When Isabel Cueva was eight years old, she illegally crossed the border from Mexico into the United States. Six years later, she became a U.S. citizen.
“Through my dad,” she said. “He was here in the 1980s and he was able to get residency through the Reagan amnesty. So, if it wasn’t for him, I would be an undocumented individual today.”
As a citizen, Cueva was able to go to college and get a law degree, which she now uses to help other people navigate the country’s complicated immigration system. She has her own law office in Salt Lake City.
A common refrain among critics like President Trump is that people who want legal status in the U.S. should just go through the process, do the paperwork.
“We want people to come into our country, but they have to come into our country legally and properly vetted, and in a manner that serves the national interest,” Trump said at a campaign rally in 2016.
But according to Cueva, it’s not that simple.
“A lot of people living in the United States without status, they don’t have any options,” she said. “People will say, ‘Well, just get in line. Just apply, just submit the paperwork. Why don’t you just do it the right way?’ But there is no way. There’s no possibility for a lot of these people here.”
How Legal Immigration Works
The most common way to legally immigrate to the United States is to have a family member who is a U.S. citizen or who already has legal residency. This is what’s often referred to as family based, or as conservatives sometimes call it, “chain migration.” In that category, Cueva explains that it’s easiest if your sponsor is already a citizen.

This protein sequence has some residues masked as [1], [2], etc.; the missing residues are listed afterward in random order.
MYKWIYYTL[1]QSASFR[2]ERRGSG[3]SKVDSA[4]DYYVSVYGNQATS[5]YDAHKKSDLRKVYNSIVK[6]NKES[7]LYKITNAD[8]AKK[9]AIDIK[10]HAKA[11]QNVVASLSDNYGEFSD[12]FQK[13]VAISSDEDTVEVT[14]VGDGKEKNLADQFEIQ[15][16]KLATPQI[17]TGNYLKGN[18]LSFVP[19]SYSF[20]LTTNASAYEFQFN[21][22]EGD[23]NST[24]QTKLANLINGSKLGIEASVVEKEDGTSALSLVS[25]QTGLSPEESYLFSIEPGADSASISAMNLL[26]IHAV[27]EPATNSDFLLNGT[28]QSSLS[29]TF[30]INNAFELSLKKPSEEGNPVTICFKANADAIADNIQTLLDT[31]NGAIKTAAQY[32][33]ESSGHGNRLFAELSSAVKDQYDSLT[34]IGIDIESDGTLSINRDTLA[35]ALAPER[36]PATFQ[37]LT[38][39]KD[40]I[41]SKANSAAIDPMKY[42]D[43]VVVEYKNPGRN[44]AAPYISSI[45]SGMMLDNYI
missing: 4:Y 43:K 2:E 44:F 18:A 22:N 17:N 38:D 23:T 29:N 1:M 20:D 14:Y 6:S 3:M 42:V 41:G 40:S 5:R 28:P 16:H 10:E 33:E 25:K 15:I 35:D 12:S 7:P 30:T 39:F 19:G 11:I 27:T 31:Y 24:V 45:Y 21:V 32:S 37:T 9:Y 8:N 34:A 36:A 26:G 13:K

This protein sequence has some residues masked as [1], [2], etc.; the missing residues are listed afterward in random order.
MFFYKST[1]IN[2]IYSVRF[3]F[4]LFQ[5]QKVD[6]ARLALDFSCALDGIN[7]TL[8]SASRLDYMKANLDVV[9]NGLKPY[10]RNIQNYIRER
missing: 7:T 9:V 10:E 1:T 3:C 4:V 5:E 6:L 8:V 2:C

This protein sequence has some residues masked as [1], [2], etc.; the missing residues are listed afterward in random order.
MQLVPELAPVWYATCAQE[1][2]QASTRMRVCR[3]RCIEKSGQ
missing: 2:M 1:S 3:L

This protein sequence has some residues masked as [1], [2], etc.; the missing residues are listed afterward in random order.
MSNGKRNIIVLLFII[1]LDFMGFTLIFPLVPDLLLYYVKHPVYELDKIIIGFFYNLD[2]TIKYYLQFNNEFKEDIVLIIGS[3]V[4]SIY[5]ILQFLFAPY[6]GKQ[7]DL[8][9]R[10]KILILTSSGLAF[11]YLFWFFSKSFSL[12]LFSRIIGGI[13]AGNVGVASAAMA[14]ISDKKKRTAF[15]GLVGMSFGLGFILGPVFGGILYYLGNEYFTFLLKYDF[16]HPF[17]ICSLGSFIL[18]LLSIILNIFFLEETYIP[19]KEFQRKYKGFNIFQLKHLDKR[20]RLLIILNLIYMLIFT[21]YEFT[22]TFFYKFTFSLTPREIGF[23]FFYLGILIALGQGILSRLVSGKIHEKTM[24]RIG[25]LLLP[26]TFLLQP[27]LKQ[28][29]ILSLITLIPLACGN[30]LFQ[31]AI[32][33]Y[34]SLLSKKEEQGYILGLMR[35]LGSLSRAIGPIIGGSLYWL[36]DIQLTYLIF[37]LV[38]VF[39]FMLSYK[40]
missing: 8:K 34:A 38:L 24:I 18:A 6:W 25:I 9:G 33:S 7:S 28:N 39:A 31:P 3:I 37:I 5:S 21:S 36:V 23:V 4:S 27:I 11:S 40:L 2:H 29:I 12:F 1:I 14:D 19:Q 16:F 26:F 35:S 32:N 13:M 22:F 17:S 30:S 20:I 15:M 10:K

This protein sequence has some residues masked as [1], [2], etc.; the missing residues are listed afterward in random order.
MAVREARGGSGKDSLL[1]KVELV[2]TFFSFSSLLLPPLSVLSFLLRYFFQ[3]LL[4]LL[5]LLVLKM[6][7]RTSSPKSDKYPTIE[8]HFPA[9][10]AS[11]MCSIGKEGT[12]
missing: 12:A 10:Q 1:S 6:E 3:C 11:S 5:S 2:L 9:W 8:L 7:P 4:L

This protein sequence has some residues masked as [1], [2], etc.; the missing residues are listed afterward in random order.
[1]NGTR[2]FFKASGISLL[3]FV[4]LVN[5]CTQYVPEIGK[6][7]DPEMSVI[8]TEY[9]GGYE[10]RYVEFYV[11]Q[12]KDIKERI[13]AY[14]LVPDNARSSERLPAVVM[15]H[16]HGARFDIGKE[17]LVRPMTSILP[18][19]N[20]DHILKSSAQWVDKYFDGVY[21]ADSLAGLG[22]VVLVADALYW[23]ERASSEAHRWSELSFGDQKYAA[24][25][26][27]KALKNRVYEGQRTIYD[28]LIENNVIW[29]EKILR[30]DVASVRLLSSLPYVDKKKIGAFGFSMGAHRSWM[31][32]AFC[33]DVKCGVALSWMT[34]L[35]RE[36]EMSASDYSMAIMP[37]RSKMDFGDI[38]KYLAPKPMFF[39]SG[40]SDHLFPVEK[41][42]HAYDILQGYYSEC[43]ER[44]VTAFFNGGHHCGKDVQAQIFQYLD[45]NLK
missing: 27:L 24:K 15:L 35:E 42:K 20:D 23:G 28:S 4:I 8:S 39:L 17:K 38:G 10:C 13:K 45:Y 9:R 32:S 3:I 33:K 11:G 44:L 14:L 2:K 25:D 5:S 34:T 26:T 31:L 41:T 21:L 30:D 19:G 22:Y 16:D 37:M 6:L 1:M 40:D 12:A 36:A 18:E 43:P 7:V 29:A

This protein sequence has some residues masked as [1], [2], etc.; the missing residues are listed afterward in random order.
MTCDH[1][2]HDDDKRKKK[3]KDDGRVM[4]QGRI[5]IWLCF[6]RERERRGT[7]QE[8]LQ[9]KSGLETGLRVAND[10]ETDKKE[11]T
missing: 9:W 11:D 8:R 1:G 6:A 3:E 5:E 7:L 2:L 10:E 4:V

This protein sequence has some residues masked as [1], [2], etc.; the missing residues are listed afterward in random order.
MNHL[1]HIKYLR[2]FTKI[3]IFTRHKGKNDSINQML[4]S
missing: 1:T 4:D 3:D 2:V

Citizens can petition for their parents, spouses and minor children who are citizens of another country. “If you fall under that category,” Cueva said, “then it’s a very streamlined process compared to the other types of visas.”
But it can still take up to a year and half. People who are not U.S. citizens but have legal residency in the U.S. have fewer options. They can only petition for their spouse or children under the age of 21.
Either way, the State Department’s system is so backlogged that waiting in line can take years.
“Just as an example,” said Cueva, “if you’re a U.S. citizen and you have a son or daughter who’s in Mexico, that visa is going to take over 20 years.”
Immigration officials are still working on Mexican visa applications from 1996. Other countries like India, China and the Philippines have years-long backlogs, too.
There are other ways to get to the United States, like through employer-sponsored visas or a green card lottery. But they’re harder to get, and there are fewer of them. There are a lot of people who still fall through the cracks, Cueva said.
Just last week, a man reached out to her on behalf of his friend, who’s undocumented, from El Salvador, and has a daughter who was born in the United States.
“This is his friend,” Cueva said. “He’s saying, ‘She’s very scared that she’s going to be apprehended, she’s going to be deported. What’s going to happen to her little daughter? Because she has a U.S. citizen daughter, doesn’t that give her the opportunity to apply for something, some kind of legal status?’ And unfortunately, the answer is no. That doesn’t entitle you to any kind of benefit.”
Anxiety among undocumented immigrants and the people who care about them, like the man that emailed Isabel Cueva, is heightened under President Trump. And the path forward for them doesn’t seem to be getting any clearer.